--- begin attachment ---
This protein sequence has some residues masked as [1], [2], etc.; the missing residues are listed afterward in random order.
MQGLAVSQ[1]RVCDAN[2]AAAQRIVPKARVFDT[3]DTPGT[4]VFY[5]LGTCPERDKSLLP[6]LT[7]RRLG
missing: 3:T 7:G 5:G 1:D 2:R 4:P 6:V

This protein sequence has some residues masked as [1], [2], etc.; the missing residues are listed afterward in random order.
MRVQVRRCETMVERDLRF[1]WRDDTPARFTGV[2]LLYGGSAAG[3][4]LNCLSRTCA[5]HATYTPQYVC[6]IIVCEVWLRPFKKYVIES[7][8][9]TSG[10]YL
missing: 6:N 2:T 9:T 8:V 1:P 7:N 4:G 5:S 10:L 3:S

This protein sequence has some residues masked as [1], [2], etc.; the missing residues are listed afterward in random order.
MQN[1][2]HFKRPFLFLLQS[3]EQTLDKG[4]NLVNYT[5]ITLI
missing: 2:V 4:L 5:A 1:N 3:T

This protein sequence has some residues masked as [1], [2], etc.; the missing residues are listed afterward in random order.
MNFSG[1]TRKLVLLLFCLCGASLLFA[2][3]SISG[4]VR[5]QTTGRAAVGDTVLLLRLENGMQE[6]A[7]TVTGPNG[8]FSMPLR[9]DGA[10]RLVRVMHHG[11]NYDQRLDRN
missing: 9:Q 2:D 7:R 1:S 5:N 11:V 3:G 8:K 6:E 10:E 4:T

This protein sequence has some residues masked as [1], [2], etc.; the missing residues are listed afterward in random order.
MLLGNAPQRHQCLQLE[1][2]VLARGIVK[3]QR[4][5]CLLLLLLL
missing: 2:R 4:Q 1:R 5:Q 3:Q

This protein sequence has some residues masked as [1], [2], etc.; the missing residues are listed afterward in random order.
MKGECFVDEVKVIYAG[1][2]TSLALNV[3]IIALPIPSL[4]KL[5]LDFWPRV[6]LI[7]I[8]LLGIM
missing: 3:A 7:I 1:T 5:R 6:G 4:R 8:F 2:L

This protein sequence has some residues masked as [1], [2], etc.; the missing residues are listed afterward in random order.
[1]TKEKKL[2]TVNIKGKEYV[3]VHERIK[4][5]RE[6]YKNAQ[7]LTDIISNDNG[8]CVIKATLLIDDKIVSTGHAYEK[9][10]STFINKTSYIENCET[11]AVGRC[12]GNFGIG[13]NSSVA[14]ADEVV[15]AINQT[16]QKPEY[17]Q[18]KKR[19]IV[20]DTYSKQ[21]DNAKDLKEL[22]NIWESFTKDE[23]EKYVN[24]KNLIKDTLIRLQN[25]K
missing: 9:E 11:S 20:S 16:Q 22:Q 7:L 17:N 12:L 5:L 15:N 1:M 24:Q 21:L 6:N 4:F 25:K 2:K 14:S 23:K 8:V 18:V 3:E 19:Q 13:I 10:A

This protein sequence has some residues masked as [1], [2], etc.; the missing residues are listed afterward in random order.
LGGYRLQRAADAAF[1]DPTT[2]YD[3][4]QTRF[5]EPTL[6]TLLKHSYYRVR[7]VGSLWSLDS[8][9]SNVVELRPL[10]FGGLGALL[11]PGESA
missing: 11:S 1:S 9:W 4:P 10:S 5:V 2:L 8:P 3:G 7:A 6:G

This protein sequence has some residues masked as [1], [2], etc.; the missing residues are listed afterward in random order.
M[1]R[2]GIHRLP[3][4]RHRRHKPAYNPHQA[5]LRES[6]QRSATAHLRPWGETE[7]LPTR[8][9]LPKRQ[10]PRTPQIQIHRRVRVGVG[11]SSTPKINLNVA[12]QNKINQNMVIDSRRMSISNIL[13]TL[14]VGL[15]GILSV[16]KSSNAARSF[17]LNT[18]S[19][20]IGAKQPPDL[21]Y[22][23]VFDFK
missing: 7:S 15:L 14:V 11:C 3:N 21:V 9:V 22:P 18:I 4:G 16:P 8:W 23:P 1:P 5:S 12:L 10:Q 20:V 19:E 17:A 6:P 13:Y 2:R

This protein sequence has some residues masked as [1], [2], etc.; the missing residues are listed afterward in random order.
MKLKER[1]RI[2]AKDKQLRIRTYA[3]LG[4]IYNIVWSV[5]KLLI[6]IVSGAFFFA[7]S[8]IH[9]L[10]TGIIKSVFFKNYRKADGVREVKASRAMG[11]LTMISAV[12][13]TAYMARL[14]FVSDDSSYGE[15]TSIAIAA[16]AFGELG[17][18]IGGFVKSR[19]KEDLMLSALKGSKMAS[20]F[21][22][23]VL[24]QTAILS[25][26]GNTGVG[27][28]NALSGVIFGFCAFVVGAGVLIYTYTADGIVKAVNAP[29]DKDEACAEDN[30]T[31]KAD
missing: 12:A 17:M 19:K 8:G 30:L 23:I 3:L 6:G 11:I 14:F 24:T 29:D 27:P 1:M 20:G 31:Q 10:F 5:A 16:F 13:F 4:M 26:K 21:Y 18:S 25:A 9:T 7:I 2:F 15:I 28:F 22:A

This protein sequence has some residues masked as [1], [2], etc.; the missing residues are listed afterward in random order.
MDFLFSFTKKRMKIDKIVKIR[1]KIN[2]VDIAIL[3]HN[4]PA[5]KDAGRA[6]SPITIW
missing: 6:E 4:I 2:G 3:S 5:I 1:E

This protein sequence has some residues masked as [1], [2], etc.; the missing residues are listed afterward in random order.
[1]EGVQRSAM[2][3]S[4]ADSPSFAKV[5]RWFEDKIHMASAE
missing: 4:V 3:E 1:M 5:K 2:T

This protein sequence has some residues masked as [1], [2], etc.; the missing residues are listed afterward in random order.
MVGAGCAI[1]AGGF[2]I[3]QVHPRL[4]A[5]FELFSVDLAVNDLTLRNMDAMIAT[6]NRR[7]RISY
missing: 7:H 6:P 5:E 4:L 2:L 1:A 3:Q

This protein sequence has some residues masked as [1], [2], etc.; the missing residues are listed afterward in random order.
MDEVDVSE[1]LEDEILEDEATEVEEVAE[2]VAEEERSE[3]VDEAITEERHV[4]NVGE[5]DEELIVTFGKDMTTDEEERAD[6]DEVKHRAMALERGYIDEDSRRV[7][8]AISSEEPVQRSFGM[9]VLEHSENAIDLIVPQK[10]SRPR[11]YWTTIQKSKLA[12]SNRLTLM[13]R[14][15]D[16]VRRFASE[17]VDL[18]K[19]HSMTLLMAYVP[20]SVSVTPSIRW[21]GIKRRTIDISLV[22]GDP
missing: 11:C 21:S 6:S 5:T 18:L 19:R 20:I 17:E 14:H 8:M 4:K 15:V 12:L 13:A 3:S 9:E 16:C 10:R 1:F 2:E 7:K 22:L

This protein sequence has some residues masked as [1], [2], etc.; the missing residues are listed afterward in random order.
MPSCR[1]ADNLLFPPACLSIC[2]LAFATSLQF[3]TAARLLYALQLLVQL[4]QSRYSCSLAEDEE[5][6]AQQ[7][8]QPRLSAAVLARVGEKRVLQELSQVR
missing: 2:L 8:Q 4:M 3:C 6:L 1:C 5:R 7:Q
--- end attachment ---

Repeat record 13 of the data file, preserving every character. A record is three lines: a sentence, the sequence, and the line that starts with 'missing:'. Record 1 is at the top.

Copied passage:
This protein sequence has some residues masked as [1], [2], etc.; the missing residues are listed afterward in random order.
MVGAGCAI[1]AGGF[2]I[3]QVHPRL[4]A[5]FELFSVDLAVNDLTLRNMDAMIAT[6]NRR[7]RISY
missing: 7:H 6:P 5:E 4:L 2:L 1:A 3:Q